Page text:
Dust Over the Atlantic Ocean
June 27, 2013
The dust plumes that arose in the western Sahara Desert on January 18, 2012, continued their westward journey the following day. On January 19, 2012, the Moderate Resolution Imaging Spectroradiometer (MODIS) on NASA’s Aqua satellite captured this natural-color image of a giant, crescent-shaped plume over the Atlantic Ocean. North to south, the plume spans several hundred kilometers. Off the coast of Western Sahara, the dust forms a faint crosshatch pattern, which implies that dust particles blow in different directions at different altitudes. Most of the dust blows westward. Saharan dust frequently lands on the Canary Islands and Cape Verde, but also sometimes crosses the Atlantic Ocean to the Americas. Credit: NASA images courtesy Jeff Schmaltz, LANCE/EOSDIS MODIS Rapid Response Team at NASA GSFC. Caption by Michon Scott.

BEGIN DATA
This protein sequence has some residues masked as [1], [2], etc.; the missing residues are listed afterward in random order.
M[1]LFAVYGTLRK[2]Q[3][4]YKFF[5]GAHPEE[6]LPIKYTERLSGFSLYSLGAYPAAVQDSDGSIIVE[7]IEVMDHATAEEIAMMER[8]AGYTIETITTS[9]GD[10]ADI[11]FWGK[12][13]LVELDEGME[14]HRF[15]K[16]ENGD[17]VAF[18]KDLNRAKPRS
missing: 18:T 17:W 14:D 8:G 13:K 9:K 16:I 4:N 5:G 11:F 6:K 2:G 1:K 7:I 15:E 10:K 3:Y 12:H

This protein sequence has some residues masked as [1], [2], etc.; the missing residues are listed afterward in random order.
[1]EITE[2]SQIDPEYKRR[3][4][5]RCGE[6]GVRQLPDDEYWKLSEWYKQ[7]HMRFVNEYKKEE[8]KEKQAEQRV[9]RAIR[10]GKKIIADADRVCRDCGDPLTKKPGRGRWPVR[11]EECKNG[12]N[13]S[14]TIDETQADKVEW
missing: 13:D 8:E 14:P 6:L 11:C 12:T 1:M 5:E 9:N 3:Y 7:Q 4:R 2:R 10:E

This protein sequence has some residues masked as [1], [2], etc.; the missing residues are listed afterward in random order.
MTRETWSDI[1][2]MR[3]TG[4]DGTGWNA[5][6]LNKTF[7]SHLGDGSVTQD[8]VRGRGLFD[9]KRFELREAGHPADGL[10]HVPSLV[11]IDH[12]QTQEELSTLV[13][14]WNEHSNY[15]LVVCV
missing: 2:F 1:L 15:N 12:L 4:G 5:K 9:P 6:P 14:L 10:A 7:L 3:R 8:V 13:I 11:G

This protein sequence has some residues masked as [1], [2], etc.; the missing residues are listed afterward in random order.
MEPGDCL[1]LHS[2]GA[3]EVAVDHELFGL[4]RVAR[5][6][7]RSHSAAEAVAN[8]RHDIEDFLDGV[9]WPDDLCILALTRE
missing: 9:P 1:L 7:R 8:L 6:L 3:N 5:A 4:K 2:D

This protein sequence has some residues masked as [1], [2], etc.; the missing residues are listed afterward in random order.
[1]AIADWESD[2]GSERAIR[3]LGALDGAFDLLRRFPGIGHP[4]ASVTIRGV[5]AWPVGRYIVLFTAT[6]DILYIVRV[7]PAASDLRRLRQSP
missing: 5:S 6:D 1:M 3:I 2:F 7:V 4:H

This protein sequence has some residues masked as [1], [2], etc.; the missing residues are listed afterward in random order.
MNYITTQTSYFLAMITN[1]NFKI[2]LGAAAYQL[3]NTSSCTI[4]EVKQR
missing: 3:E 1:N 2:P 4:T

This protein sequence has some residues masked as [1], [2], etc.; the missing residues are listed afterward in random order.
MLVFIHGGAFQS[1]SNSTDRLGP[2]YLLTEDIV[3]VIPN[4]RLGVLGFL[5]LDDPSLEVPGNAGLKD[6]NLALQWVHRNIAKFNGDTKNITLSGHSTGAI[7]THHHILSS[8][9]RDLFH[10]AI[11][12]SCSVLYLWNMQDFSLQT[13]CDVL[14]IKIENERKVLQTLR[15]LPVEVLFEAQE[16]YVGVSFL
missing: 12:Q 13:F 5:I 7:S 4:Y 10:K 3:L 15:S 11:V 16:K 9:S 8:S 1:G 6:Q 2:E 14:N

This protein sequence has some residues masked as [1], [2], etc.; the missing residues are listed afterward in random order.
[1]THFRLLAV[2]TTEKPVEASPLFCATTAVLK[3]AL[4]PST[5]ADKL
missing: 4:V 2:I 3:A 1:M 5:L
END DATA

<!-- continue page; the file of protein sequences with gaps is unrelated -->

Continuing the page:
Topics: Environment, Particulates, Physical geography, Earth, EOSDIS, Palearctic, Deserts and xeric shrublands, Mineral dust, Dust, Moderate-Resolution Imaging Spectroradiometer, Sahara, Atmosphere, Atmospheric sciences